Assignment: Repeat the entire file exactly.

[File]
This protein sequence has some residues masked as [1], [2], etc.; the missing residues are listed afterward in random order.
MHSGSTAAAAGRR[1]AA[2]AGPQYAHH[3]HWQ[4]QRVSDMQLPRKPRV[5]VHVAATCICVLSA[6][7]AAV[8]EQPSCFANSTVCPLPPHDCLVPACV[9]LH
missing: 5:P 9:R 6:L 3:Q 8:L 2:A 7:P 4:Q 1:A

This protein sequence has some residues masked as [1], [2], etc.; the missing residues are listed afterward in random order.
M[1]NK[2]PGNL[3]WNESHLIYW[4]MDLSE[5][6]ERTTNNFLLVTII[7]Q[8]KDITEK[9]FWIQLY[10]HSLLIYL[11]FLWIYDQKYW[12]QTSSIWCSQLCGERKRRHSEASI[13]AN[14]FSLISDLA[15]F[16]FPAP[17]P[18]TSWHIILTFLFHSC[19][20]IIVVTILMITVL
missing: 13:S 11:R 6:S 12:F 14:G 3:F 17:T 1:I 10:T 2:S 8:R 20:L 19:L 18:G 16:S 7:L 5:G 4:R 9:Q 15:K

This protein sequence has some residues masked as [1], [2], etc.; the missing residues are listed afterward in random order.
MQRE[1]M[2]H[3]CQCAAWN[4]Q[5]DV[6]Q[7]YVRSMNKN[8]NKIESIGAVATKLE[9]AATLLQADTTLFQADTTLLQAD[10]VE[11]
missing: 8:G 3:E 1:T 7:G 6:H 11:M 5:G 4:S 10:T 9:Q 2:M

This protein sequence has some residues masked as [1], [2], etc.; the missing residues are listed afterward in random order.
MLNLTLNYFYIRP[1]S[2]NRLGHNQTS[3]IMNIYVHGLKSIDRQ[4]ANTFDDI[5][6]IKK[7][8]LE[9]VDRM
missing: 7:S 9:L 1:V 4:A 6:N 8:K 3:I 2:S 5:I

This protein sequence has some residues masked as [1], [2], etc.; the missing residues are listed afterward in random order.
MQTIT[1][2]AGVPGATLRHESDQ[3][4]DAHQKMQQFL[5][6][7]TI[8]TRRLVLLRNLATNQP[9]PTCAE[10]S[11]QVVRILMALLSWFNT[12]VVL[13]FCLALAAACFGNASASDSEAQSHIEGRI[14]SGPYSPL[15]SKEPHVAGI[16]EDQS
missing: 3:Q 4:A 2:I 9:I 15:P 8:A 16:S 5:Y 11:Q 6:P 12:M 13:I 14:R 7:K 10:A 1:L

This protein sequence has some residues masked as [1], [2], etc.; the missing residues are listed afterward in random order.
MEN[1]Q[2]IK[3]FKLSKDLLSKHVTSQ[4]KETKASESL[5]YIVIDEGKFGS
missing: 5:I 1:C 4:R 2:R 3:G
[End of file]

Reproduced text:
This protein sequence has some residues masked as [1], [2], etc.; the missing residues are listed afterward in random order.
MHSGSTAAAAGRR[1]AA[2]AGPQYAHH[3]HWQ[4]QRVSDMQLPRKPRV[5]VHVAATCICVLSA[6][7]AAV[8]EQPSCFANSTVCPLPPHDCLVPACV[9]LH
missing: 5:P 9:R 6:L 3:Q 8:L 2:A 7:P 4:Q 1:A

This protein sequence has some residues masked as [1], [2], etc.; the missing residues are listed afterward in random order.
M[1]NK[2]PGNL[3]WNESHLIYW[4]MDLSE[5][6]ERTTNNFLLVTII[7]Q[8]KDITEK[9]FWIQLY[10]HSLLIYL[11]FLWIYDQKYW[12]QTSSIWCSQLCGERKRRHSEASI[13]AN[14]FSLISDLA[15]F[16]FPAP[17]P[18]TSWHIILTFLFHSC[19][20]IIVVTILMITVL
missing: 13:S 11:R 6:S 12:F 14:G 3:F 17:T 1:I 10:T 2:S 8:R 20:L 19:L 18:G 16:S 7:L 5:G 4:R 9:Q 15:K

This protein sequence has some residues masked as [1], [2], etc.; the missing residues are listed afterward in random order.
MQRE[1]M[2]H[3]CQCAAWN[4]Q[5]DV[6]Q[7]YVRSMNKN[8]NKIESIGAVATKLE[9]AATLLQADTTLFQADTTLLQAD[10]VE[11]
missing: 8:G 3:E 1:T 7:G 6:H 11:M 5:G 4:S 10:T 9:Q 2:M

This protein sequence has some residues masked as [1], [2], etc.; the missing residues are listed afterward in random order.
MLNLTLNYFYIRP[1]S[2]NRLGHNQTS[3]IMNIYVHGLKSIDRQ[4]ANTFDDI[5][6]IKK[7][8]LE[9]VDRM
missing: 7:S 9:L 1:V 4:A 6:N 8:K 3:I 2:S 5:I

This protein sequence has some residues masked as [1], [2], etc.; the missing residues are listed afterward in random order.
MQTIT[1][2]AGVPGATLRHESDQ[3][4]DAHQKMQQFL[5][6][7]TI[8]TRRLVLLRNLATNQP[9]PTCAE[10]S[11]QVVRILMALLSWFNT[12]VVL[13]FCLALAAACFGNASASDSEAQSHIEGRI[14]SGPYSPL[15]SKEPHVAGI[16]EDQS
missing: 3:Q 4:A 2:I 9:I 15:P 8:A 16:S 5:Y 11:Q 6:P 12:M 13:I 14:R 7:K 10:A 1:L

This protein sequence has some residues masked as [1], [2], etc.; the missing residues are listed afterward in random order.
MEN[1]Q[2]IK[3]FKLSKDLLSKHVTSQ[4]KETKASESL[5]YIVIDEGKFGS
missing: 5:I 1:C 4:R 2:R 3:G